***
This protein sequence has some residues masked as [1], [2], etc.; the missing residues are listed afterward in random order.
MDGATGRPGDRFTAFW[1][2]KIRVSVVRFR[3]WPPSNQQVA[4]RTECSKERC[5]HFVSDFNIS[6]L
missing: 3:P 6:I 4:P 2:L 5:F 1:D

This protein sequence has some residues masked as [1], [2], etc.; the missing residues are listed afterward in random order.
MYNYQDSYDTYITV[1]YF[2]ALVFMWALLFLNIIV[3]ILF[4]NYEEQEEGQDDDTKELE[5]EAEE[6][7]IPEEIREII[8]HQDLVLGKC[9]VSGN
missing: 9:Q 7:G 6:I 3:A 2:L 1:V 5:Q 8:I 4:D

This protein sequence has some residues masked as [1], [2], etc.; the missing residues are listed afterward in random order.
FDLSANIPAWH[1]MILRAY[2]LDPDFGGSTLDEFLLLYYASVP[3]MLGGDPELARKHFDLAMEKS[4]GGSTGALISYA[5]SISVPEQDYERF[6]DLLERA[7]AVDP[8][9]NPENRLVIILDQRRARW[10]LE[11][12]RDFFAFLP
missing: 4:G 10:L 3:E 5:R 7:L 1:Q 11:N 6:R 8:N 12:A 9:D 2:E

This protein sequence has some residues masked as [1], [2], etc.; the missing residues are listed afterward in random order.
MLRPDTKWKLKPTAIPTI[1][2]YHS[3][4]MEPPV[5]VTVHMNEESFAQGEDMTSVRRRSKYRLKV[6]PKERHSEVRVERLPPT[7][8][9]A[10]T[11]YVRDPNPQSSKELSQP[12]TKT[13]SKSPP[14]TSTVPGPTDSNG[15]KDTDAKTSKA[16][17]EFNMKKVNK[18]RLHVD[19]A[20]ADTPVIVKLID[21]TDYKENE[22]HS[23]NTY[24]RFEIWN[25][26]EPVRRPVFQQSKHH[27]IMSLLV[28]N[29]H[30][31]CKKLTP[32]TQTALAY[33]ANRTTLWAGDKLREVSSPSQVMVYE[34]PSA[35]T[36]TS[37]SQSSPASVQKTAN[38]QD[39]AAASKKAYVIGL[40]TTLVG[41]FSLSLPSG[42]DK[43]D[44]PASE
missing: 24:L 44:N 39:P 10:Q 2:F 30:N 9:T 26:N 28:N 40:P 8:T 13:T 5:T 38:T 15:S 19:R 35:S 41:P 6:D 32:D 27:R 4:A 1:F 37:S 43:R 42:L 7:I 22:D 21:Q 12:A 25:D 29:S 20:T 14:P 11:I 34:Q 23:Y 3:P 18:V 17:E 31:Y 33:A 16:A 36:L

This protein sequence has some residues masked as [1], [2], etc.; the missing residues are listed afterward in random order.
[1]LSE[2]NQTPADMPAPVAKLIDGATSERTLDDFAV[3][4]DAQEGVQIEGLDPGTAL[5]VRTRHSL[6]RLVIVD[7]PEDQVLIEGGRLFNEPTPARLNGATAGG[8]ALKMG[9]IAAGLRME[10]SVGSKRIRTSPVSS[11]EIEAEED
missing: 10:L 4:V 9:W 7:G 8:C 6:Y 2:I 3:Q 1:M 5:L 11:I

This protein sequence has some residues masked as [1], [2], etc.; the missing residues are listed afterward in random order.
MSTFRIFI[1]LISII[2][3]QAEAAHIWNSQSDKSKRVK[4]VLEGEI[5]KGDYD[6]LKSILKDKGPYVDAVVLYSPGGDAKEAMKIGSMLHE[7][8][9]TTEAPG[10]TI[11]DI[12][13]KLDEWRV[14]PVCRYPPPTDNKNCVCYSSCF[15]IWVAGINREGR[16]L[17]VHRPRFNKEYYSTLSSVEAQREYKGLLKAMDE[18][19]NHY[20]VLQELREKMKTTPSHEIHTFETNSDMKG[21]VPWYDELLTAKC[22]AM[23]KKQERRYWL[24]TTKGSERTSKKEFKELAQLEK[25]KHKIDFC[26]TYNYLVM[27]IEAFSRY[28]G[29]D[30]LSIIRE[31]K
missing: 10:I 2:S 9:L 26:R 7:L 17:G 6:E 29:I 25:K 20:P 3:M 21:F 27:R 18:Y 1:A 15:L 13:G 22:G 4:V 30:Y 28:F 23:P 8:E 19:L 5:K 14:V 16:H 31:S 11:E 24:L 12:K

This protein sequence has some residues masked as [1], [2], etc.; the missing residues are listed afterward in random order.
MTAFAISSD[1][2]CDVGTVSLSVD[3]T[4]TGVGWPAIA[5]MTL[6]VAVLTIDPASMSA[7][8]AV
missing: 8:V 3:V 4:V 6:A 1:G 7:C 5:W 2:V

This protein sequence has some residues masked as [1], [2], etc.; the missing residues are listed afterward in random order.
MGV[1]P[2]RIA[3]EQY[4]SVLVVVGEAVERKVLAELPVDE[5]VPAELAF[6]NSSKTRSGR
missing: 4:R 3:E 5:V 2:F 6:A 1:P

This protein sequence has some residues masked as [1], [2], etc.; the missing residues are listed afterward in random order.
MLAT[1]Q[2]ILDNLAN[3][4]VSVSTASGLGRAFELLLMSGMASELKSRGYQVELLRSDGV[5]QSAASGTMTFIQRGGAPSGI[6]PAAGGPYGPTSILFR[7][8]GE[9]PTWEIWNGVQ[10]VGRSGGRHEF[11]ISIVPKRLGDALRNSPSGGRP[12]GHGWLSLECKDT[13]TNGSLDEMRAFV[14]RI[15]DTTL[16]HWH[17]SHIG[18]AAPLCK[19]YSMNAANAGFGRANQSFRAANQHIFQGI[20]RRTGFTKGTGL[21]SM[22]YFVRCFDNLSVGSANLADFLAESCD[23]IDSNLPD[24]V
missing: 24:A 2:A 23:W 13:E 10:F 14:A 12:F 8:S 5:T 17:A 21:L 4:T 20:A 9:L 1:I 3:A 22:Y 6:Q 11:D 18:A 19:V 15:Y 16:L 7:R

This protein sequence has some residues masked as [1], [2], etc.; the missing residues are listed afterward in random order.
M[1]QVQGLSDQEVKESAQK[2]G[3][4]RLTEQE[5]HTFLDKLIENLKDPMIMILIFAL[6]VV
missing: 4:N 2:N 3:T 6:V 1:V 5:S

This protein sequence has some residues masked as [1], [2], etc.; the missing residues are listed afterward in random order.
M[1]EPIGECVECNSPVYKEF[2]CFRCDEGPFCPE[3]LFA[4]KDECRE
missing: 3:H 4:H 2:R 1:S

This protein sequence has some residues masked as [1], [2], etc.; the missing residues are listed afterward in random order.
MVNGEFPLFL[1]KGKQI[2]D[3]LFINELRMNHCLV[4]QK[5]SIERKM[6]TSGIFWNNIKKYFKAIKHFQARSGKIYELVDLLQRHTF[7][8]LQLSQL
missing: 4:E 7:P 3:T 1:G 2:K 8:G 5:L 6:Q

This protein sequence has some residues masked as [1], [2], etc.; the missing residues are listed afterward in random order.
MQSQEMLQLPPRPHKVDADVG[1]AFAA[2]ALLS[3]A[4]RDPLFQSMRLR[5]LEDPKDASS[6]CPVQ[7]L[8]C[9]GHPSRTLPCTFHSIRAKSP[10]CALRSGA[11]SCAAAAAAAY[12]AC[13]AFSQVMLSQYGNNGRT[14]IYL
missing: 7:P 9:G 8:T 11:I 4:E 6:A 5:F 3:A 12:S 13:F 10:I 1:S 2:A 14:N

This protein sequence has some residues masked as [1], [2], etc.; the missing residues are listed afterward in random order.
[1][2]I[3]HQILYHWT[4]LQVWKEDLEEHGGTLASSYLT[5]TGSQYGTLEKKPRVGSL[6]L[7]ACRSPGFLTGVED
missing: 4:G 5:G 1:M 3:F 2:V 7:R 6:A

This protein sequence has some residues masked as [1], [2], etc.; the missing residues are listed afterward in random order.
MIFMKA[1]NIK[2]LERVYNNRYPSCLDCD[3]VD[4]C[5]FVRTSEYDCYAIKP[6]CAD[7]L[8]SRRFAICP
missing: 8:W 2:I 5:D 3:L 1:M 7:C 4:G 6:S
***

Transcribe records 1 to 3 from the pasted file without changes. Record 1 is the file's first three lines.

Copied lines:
This protein sequence has some residues masked as [1], [2], etc.; the missing residues are listed afterward in random order.
MDGATGRPGDRFTAFW[1][2]KIRVSVVRFR[3]WPPSNQQVA[4]RTECSKERC[5]HFVSDFNIS[6]L
missing: 3:P 6:I 4:P 2:L 5:F 1:D

This protein sequence has some residues masked as [1], [2], etc.; the missing residues are listed afterward in random order.
MYNYQDSYDTYITV[1]YF[2]ALVFMWALLFLNIIV[3]ILF[4]NYEEQEEGQDDDTKELE[5]EAEE[6][7]IPEEIREII[8]HQDLVLGKC[9]VSGN
missing: 9:Q 7:G 6:I 3:A 2:L 1:V 5:Q 8:I 4:D

This protein sequence has some residues masked as [1], [2], etc.; the missing residues are listed afterward in random order.
FDLSANIPAWH[1]MILRAY[2]LDPDFGGSTLDEFLLLYYASVP[3]MLGGDPELARKHFDLAMEKS[4]GGSTGALISYA[5]SISVPEQDYERF[6]DLLERA[7]AVDP[8][9]NPENRLVIILDQRRARW[10]LE[11][12]RDFFAFLP
missing: 4:G 10:L 3:E 5:R 7:L 1:Q 11:N 6:R 8:N 12:A 9:D 2:E